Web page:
On Friday, President Donald Trump invoked the Defense Production Act, providing the government with broad authority to direct companies to meet national defense needs. He then ordered Michigan-based General Motors to begin production of life-saving ventilators.
Resident Commissioner Jenniffer Gonzalez Colon (R-PR) similarly sees a possibility to use the Defense Production Act to help Puerto Rico’s economy.
“Through the Defense Production Act we are going to achieve, along with other incentives, bringing more production to Puerto Rico not only in medicines but in manufacturing,” said González, in an interview with El Nuevo Dia.
The Defense Production Act allows the federal government to call on manufacturers to produce goods needed during a national emergency. Gonzalez Colon reported that in her conversations with the White House, the conversation is tending toward increasing Puerto Rico’s part in producing protective gear and other needed goods.
In a joint press conference with Governor Wanda Velazquez Garced and Federal Reconstruction Coordinator Peter Brown, Gonzalez Colon said that they are consulting “with local pharmaceutical leaders in Puerto Rico to address current medical shortages and long-term supply chain security concerns.”
During the drafting of the Tax Cut and Jobs Act of 2017, federal lawmakers considered and ultimately rejected a proposal to create special tax benefits for Puerto Rico manufacturing that would have granted the U.S. territory more favorable tax treatment than what is available in the fifty states and foreign countries.
Earlier this month, Senate Finance Committee Chairman Chuck Grassley (R-IA) reinforced that he would be willing to consider help for U.S. manufacturers nationwide but expressed reluctance to provide special tax treatment for Puerto Rican based manufacturers.
Granting Puerto Rico more favorable tax treatment than what is available for their own constituents could leave members of Congress politically vulnerable in their home states.
Providing nationwide manufacturing incentives is viewed as a more viable approach. A recent proposal by Sen. Marsha Blackburn (R-TN) would establish Centers of Excellence for manufacturing throughout the country.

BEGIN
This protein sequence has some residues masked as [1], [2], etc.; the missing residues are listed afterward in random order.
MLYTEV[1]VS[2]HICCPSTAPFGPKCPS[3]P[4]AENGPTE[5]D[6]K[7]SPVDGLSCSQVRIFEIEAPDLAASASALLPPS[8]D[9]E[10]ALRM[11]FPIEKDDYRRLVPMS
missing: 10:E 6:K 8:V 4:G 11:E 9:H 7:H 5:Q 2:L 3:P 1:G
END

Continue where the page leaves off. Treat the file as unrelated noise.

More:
Manufacturing in Puerto Rico
The Food and Drug Administration has for some time been expressing concern that the United States is too dependent on China within the medical supply chain. Puerto Rico has 49 FDA-approved pharmaceutical plants in place, and produces not just one quarter of all U.S. pharmaceutical exports, but also significant amount of medical devices.
Puerto Rico’s Purchasing Managers Index (PMI), the main metric for the health of the manufacturing index, has been volatile as local and world events have shown a roller coaster of highs and lows.
The PMI is complied from data on new orders, production, employment, supplier deliveries, and own inventories.
The most recent data shows a lower number than during the peaks last year, but still higher than most of 2017. Puerto Rico’s manufacturing industry is in need of support, but is also in a position to blossom, similar to other areas of the country that used to have a strong manufacturing base.
In the area of pharmaceuticals, Puerto Rico has the advantage of an educated workforce and many people experienced in the industry. Puerto Rico produces 25% of the pharmaceuticals exported by the United States. This is more than any State. The Island has the cold chain logistics for pharmaceuticals in place. The learning curve would be lower for Puerto Rico than for many other U.S. regions.